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Queen Anne's School, Caversham Reading, Berkshire Visit
school
Queen Anne's School, Caversham
Reading
416 pupils, ages 11-18
Girls only
Day and Boarding

Queen Anne's School, Caversham

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Our view

There’s a wonderfully unconventional buzz about Queen Anne’s, a smashing little school that has a forward-thinking head and is leading the way when it comes to innovative learning. Girls here don’t need to be top of the class – just happy to step out of their comfort zone and throw themselves into the endless opportunities that come their way. Queen Anne’s is all about helping pupils to be at the top of their game through happiness and creativity. It’s a surefire alternative to the higher-pressure London scene, and we can see why urbanites are flocking here.

Where?

This is prime commuter-belt territory; 34 acres of Surrey real estate, just 22 minutes to Oxford by train and 26 minutes to London Paddington. The school has been on the same site since 1894 (in fact, it’s been around a lot longer – it was founded by the Grey Coat Hospital Foundation in Westminster in 1689, and still retains links with Westminster Abbey). Set in an ivy-clad Victorian mansion, it’s a little austere from the outside but achingly up-to-the-minute on the inside (more on that later). Bonus points for the tremendous views over the beautifully manicured lawns, stretching down to a wide spread of playing fields. The sense of space is palpable and the 22 dogs on site make Queen Anne’s a real boon for London girls choosing to escape to this country home from home.

Head

Julia Harrington is a dynamo: impressive, inspirational and a caring role model for each and every one of her girls. She’s also incredibly progressive and has pioneered her very own neurological programme, BrainCanDo, in an attempt to bring holistic education and her pupils’ wellbeing to the fore. Created in conjunction with psychologists at the University of Reading and Goldsmiths, it aims to help parents, teachers and girls get to grips with the teenage brain: how learning works, what might upset the apple cart and how to manage stress. Mrs Harrington has even trialled cool things like later start times to see what impact an extra hour in bed has on classroom performance. We’re surprised more heads aren’t doing the same.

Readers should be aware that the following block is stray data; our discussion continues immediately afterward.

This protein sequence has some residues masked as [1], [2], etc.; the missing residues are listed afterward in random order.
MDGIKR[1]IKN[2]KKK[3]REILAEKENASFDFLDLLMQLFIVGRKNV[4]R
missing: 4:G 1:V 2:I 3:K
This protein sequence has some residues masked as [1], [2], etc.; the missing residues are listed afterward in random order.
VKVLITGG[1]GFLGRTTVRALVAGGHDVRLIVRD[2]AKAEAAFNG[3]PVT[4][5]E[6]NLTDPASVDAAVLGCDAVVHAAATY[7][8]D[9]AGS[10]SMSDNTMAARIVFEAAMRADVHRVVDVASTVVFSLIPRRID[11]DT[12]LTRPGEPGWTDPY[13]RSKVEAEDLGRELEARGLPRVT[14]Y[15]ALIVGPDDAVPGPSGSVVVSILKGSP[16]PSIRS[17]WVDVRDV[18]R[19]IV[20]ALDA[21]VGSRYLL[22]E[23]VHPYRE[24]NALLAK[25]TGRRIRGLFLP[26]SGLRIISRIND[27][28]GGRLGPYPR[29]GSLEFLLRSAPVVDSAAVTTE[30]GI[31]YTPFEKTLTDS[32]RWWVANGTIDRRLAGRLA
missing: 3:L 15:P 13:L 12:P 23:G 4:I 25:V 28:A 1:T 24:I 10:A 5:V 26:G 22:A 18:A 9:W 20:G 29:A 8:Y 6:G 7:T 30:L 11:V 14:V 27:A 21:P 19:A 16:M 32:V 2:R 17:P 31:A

Mrs Harrington is leaving in January 2022 to further develop her BrainCanDo programme but she will be replaced by Elaine Purves, the current head of St John's International School in Belgium. We look forward to meeting her once she's settled in.

Admissions

Queen Anne’s is selective but not aggressively so, which means there’s a good mix of ability on arrival. Most pupils join at 11+, but you can bag a deferred place at 13+, which should come in handy for anyone looking to avoid the crush. You can register any time up until the first weekend of October the year before entry; prospective pupils are interviewed in groups and sit written and online assessments. Queen Anne’s looks not only for academic results but also at what the girls have to offer; the interview process celebrates creative thinking and exploring questions which definitely challenge conventional thought patterns. Places are offered subject to CE results – and taster days and boarding weekends give everyone the chance to get to know the school before accepting their spot.

Academics and university destinations

Exam results are important, but this is no pressure cooker. The Queen Anne’s ethos is centred on the significance of introducing creative thinking as a way of unlocking potential – and it delivers in spades with 70 per cent of this year's A-level grades either As or A*s.  Several of the 2021 leavers have gone on to study medicine or to Russell Group universities, aided in part by daily subject clinics and regular tracking and monitoring (at all levels) which offer a real safety net for anyone worried about falling behind.

The sixth form is a particularly sparkly jewel in Queen Anne’s crown. Not just the cutting edge ‘The Space’ building with its dry-wipe tables and creatively stimulating Google-esque breakout rooms; but also the focus on developing emotionally intelligent women capable of leadership and conflict resolution – and that’s just for starters. The whole atmosphere screams fun (and hard work) – and there’s never a shortage of cake (yup, they’ve got their own private chef too). This year’s A-level offering includes criminology, sociology, film studies, music tech and environmental science, plus there is also a dedicated member of staff who leads EPQ. Little wonder that, with first-rate careers and university planning, Queen Anne’s girls end up at an excitingly broad range of universities, US colleges, apprenticeships and art and drama schools.